Doctor Sleep, the Mike Flanagan-directed sequel to The Shining does justice to both the Kubrick original and Stephen King while also being a fantastically creepy horror movie.
Warning! Spoilers for Doctor Sleep ahead.
It may be considered a classic among horror films but, I personally have never liked The Shining. More silly then it was scary, nothing about Stanley Kubrick’s 1980 film stood out to me aside from Shelley Duvall’s over the top damsel-in-distress performance. However, when placed beside its sequel Doctor Sleep, I’ve come to appreciate it a lot more. It’s a direct sequel that was clearly made by someone who loved the original film.
Something wonderful about Doctor Sleep is that it doesn’t waste any time. This is not a movie, it’s a story, one that I quickly fell into and couldn’t look away from. It may be set 31 years later, in a film made 39 years after the original, but Doctor Sleep plays and feels like an eloquent epilogue to its predecessor.
It starts without stopping even once to explain what’s happening, something that I was very thankful for. Nothing ruins the mood more than the characters dumbly explaining a plot for an audience.
Directed by Mike Flanagan (director of the Netflix series The Haunting a Hill House), Doctor Sleep is based on the novel by Stephen King that follows an adult Danny Torrance (Ewan McGregor) as he struggles to deal with the trauma that happened to him at the Overlook Hotel so many years ago. Following in the footsteps of his father, he’s now a struggling alcoholic that wrestles with rage, addiction, and with having a maze of chaos inside his mind.
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The spirits from the Overlook continue to haunt him but he keeps them at bay by trapping them inside special boxes in his mind, locking them up where they can’t hurt anybody. Danny does all he can to suppress his “shine”, from liquor to just good old-fashioned denial. Until he makes a powerful connection with another child who “shines” (Kyliegh Curran) named Abra. Get it? Abracadabra!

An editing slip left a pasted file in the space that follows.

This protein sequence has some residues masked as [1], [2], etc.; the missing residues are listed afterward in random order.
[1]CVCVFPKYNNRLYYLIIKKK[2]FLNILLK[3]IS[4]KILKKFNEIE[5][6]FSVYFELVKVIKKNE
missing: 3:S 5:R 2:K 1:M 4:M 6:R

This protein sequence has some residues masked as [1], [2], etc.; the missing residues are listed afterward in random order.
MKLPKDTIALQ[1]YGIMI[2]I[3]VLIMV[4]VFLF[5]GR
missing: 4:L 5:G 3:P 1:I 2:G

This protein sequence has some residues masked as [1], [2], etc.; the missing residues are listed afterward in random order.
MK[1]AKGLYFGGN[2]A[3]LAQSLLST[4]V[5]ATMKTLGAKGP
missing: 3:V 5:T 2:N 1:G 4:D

Together they attract the attention of the semi-immortal True Knot, a group led by Rose the Hat (Rebecca Ferguson), who feeds off the spirits of children with psychic abilities. A lot of this film rests on Ferguson who brings to life one of King’s worst and most unique villains. Like a pool of black water that you can’t help but stare into, Rose is cold, vicious, and beautiful as she walks and talks like a Goddess of magic.
Doctor Sleep isn’t like most sequels strictly because of everything it had to fit in. Kubrick changed a lot of the story when he made his film, a fact that King famously despised. The book and film versions of The Shining are very different and because of this, its sequel wouldn’t have been easy to translate to film.
As the sequel to The Shining it, of course, followed the events of the novel, not the film, yet the film is meant to follow Kubrick’s version. Flanagan managed the impossible and created a story that’s both the sequel to the 1980 film that finishes what Kubrick started, and also somewhat faithfully adapts the novel.
The final moments of Doctor Sleep are as much a conclusion to both films as it is a love letter to The Shining. It’ll have fans giddy with nostalgic joy.
One major theme that takes place in this story is that of addiction. As a former addict himself, lots of King’s stories deal with addiction or some representation of it, and that goes for both The Shining and Doctor Sleep. Both show the pains and manipulations caused by drug and alcohol addiction, the way it consumes the mind and soul until one is dried up and the other is black.
The Overlook Hotel and the True Knot are addicts that’ll sell their souls for another taste of their favorite drug. After a while, it’s hard to see Rose as anything but an addict. The way she frantically sniffs up the souls, “steams”, like a dying woman smelling her last patch of grass on Earth. And it gets pretty wild once she finally meets Danny who “tastes like whiskey”.
Overall, Doctor Sleep is fantastic. Creepy, haunting, disturbing and beautifully made. A perfect sequel that, if I may say so, improves upon the original.
If this film becomes the victim of dragged on Hollywood franchises, Rose and the rest of her crew, including Crow Daddy (Zahn McClarnon), Snakebite Andi (Emily Alyn Lind), and Grandpa Flick (Carel Struycken) have got the word “prequel” written all over them.
Doctor Sleep is currently playing in theaters nationwide.